FEATHERSTONE Rovers general manager Davide Longo believes there is an “air of uncertainty” surrounding the sport’s future.
He has called for clarity after attending a meeting of all second and third-tier teams last week.
Longo feels decisions concerning potential structural changes must be made “sooner rather than later”, with the start of the Super 8s just around the corner.
He said:: “There is an air of uncertainty in regards to what the future of the game looks like, certainly in terms of its structure in the coming years.
“There are many questions left unanswered. We met with all other Championship and League 1 clubs last week and there was plenty of talk but very little else. It lasted for in excess of four hours.
“We still aren’t sure how Super League, the Championship or League 1 will shape up next season and, given the fact there is less than three months of the current campaign remaining, that is a tad worrying.
“From an administrative point of view, it makes long-term planning virtually impossible.
“It is difficult to work on extending contracts and agreements, both commercially and in terms of staff and players, which only reduces a club’s chance of success.
“The strategy we have put in place here at Featherstone is threatened by the fact we do not know where we stand.
“Are clubs going to be relegated from Super League or the Championship this year? If we find ourselves in a dream position, would be be granted a place in the top flight?
“Although, in theory, nothing has changed, we feel it very well might in the coming weeks and months and all of this potentially weakens our position.”
Longo has paid tribute to the work of League 1 promotion-favourites Toronto Wolfpack, while admitting rugby league is beginning to lose ground on other sports vying for growth.
“Several different sports are striving forward and it is difficult to argue a case that we are,” added the former Wakefield Trinity general manager.
“I have been working as an administrator in rugby league for close to two decades and we are still having the same conversations now as we were then. We aren’t moving forward and there is plenty to back that up.
“When you look at a sport like darts, which has become a global phenomenon in less than 10 years, you have to question the position of rugby league.
“We feel the game needs to adapt to what is very much a changing world. Fans, such as those who enjoy going to watch major darts events, demand an experience beyond the sport being played.
“Look at the way in which the NFL come to Wembley, attract huge crowds and develop popularity thousands of miles from ‘home’.
“For me, rugby league needs to stop concerning itself over structures and which clubs plays where and when. It must focus on improving the experience it provides. It is not enough to just sit back and hope exciting games will develop a sport.
“Football, 30 years ago, was a game surrounded by hooliganism, crumbling stadiums, sub-standard safety issues, it was male-dominated and constant crowd problems existed.
“What we see today is the ongoing end result of a vision, which has made English football not only better but a far more accessible sport for all. The experience it provides, both for fans and corporate guests, is like no other.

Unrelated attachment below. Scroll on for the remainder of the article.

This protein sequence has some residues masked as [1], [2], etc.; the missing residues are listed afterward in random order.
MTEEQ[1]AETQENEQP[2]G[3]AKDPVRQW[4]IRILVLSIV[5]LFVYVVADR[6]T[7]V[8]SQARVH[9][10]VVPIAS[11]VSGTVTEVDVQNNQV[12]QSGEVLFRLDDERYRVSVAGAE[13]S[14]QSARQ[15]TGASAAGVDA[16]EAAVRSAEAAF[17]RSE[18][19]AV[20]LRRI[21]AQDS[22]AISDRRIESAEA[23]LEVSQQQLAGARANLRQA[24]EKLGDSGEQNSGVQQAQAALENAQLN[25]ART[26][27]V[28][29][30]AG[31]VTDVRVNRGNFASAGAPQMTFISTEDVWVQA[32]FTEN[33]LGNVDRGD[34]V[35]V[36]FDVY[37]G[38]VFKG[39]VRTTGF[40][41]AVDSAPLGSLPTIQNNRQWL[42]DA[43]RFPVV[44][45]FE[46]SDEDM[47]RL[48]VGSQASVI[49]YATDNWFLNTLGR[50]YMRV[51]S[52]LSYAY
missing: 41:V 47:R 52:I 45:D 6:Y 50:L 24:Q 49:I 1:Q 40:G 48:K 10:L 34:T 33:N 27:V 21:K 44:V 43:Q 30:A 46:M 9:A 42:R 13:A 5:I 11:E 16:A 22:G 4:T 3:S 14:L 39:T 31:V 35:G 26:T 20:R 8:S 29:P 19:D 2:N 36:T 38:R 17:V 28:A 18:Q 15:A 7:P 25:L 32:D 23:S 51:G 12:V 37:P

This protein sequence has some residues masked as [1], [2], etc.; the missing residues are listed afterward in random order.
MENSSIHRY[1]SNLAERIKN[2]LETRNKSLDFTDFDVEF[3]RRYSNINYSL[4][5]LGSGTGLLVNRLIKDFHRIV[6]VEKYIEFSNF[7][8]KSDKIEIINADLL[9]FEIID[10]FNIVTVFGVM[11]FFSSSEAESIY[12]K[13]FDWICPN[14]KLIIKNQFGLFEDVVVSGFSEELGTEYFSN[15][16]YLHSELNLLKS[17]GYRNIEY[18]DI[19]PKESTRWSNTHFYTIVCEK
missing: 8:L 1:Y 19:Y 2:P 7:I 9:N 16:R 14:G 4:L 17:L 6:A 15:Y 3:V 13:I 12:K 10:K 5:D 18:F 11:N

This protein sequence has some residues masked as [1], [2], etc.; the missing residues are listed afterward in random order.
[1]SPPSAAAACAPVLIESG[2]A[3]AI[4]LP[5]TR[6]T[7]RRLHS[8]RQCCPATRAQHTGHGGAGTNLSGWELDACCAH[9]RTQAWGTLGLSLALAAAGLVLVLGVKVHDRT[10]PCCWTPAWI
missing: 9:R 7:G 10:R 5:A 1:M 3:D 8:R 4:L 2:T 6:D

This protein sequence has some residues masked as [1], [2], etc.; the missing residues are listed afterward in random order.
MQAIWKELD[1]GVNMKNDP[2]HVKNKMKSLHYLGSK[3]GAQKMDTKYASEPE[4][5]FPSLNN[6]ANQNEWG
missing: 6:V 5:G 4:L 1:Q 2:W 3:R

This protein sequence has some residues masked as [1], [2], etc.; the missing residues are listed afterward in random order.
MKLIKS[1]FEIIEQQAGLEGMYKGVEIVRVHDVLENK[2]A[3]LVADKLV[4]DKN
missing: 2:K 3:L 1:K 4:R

“Cricket, a sport which has faced its own adversities in terms of audiences and its format, has developed and promoted a sort of hybrid version of itself - which most would argue has taken the game to another level.
“From a Featherstone perspective, we are having to attempt to plan for the unknown. In terms of budgeting for 2018, we are treading carefully on the premise that we become more than self-sustainable regardless of central funding provided.
“There is talk of Super League and Championship expansion in the media but where will the extra funding come from? Will promotion and relegation remain? It is unclear at the moment.
“If funds are shared out further, what does that mean for the second-tier clubs already sailing far too close to the wind?
“Sporting success stories often come on the back of long-term planning and a vision. We just want to be able to have things laid out, so we know what that will look like for us as a club.
“We can work within any structure but certain aspects are crucial from a Featherstone perspective and we feel, frustratingly, that plenty remains undecided.
“I cannot think of one example, in any walk of life, where uncertainty has resulted in success in growth, which rugby league badly desires - from top to bottom.
“Given the commercial challenges the sport faces, and frankly there simply isn’t money flowing into the 13-man game, we feel funds provided centrally must be distributed carefully towards the clubs striving to improve - on and off the field - and enhance rugby league itself.
“It is fair to say that the Toronto Wolfpack approach and everything that has come with it has brought more to rugby league and its future prosperity than anything the game has tinkered in the last 25 years.
“Rugby league has witnessed proven success stories, in the 90s, with the likes of Keighley and ‘Cougarmania’ and Bradford, with ‘Bullmania’. The Cougars’ path perhaps became blocked but the Bulls proved what can be achieved when the game itself isn’t relied on as a sole source of interest.
“The Wolfpack, generating crowds of 7,000 plus, recognise that their audience need more than 80 minutes of rugby league and there work in and around every fixture, generating a gamed experience like no other, is what is and will keep the fans flocking to their games.
“It is a fairly simple concept, and one we are doing all we can to implement at Featherstone, within a tight budget, though we waste vital hours discussing promotion, relegation, what might happen and when while other sports power forward and grow.”